If assure, ensure, and insure all mean the same thing: "To make certain of something," what's the big deal? If this is (fair & balanced) theoretical lexicography, so be it.
By Merrill Perlman
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In Washington, legislators are trying to “assure” their constituents that they are working to “ensure” that any new health-care bill will “insure” them.
All three of these transitive verbs mean the same thing: To make certain of something. (Surely you knew that.)
But there are subtle differences as well, which have evolved over the years.
Let’s start with the (relatively) easy one: “Assure.” It’s a transitive verb, to be sure, but its object should be personal—“I assure you” about something. You shouldn’t “assure” an inanimate object of anything. Yet many times “assure” is used when “ensure” is meant, as in “a new health insurance bill is supposed to assure that all people are covered.” Though Garner’s Modern American Usage says the substitution of “assure” when “ensure” is meant is “ubiquitous but …” (the verbatim Language-Change Index rating, meaning no one will be able to stop it, wrong though it may appear), the substitution does not appear frequently at all nowadays.
The differences between “insure” and “ensure” are also open to debate. “Insure,” some people say, must be used only where someone makes a legal wager that something will happen or not happen. People pay premiums for “life insurance” policies to ease the financial damage to their heirs; some financial companies have created complicated financial instruments that “insure” them against loss (though that bet did not pay off for many).
“Ensure,” some people say, should be used when the “assurance” is neither personal nor financial: “I will ensure that the next health-care bill will cover flu shots.”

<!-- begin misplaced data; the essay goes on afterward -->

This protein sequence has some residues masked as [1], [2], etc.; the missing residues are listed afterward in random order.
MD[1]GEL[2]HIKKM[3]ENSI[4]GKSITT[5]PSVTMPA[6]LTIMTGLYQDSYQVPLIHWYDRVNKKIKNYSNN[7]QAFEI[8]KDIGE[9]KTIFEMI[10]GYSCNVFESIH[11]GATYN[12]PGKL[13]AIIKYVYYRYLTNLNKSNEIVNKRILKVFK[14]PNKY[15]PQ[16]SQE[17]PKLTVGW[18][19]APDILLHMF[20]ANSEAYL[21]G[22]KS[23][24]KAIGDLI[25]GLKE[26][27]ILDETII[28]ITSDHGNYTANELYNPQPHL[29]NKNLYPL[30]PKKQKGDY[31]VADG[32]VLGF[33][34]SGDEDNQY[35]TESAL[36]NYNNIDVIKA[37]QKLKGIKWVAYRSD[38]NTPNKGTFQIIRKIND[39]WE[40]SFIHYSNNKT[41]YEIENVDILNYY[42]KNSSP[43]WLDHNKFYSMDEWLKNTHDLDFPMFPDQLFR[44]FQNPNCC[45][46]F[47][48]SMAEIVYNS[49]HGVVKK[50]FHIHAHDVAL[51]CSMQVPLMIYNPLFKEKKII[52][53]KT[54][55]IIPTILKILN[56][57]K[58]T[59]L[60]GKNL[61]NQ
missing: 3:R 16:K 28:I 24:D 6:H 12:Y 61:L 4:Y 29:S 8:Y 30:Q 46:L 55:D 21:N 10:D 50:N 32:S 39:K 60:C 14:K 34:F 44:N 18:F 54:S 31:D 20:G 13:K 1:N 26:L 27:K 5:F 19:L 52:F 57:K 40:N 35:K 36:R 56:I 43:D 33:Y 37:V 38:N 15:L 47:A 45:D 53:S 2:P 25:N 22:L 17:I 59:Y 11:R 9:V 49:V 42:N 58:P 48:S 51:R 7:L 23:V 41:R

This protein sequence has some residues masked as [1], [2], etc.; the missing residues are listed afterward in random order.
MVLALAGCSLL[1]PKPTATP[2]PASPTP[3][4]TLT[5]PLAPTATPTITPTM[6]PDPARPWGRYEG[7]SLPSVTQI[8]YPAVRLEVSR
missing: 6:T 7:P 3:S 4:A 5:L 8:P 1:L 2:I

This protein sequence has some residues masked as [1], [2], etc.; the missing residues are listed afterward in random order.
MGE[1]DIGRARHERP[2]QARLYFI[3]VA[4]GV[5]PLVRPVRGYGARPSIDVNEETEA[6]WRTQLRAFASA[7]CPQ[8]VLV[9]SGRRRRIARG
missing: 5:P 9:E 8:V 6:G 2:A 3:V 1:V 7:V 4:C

The British did and do use “assure” in financial contexts where we Yankees would use “insure,” though Fowler’s Dictionary of Modern English Usage (second edition) pooh-poohed the usage. (Fowler did, however, distinguish between “life assurance,” which was “assured” of paying off eventually, and “term insurance,” which was a bet that someone would not die within a specified period.)
For many years “ensure” was viewed as a Britishism, possibly because of the “en” prefix, which sounds so, um, British. Until 1999, in fact, The New York Times mandated “insure” in both financial and nonfinancial contexts, though one of its main style gurus, Theodore M. Bernstein, was sure that there was no difference between the two words.
Nowadays, most usage authorities “assure” us that “insure” for “ensure” is perfectly fine: Garner’s supports “insure” only in financial contexts such as “life insurance,” but the Language-Change Index acknowledges the ubiquity of “insure” for “ensure.” Using “ensure” in financial contexts to mean “insure,” though, is just plain wrong. For sure, while “assurance” and “insurance” are perfectly acceptable noun forms, “ensurance” simply doesn’t exist. But rest “assured”: Writers, for the most part, have “ensured” against its appearance. Ω
[Merrill Perlman is a consultant who works with news organizations, private companies and journalism organizations, specializing in editing and the English language. She spent 25 years at The New York Times in jobs ranging from copy editor to director of copy desks, in charge of all 150-plus copy editors at The Times. Before going to The Times, she was a copy editor and assistant business editor at the Des Moines Register. Previous to that, she was a reporter and copy editor at the Southern Illinoisan newspaper. She has a bachelor of journalism degree from the University of Missouri and a master of arts in mass communication from Drake University.]
Copyright © 2009 Columbia Journalism Review
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Copyright © 2009 Sapper's (Fair & Balanced) Rants & Raves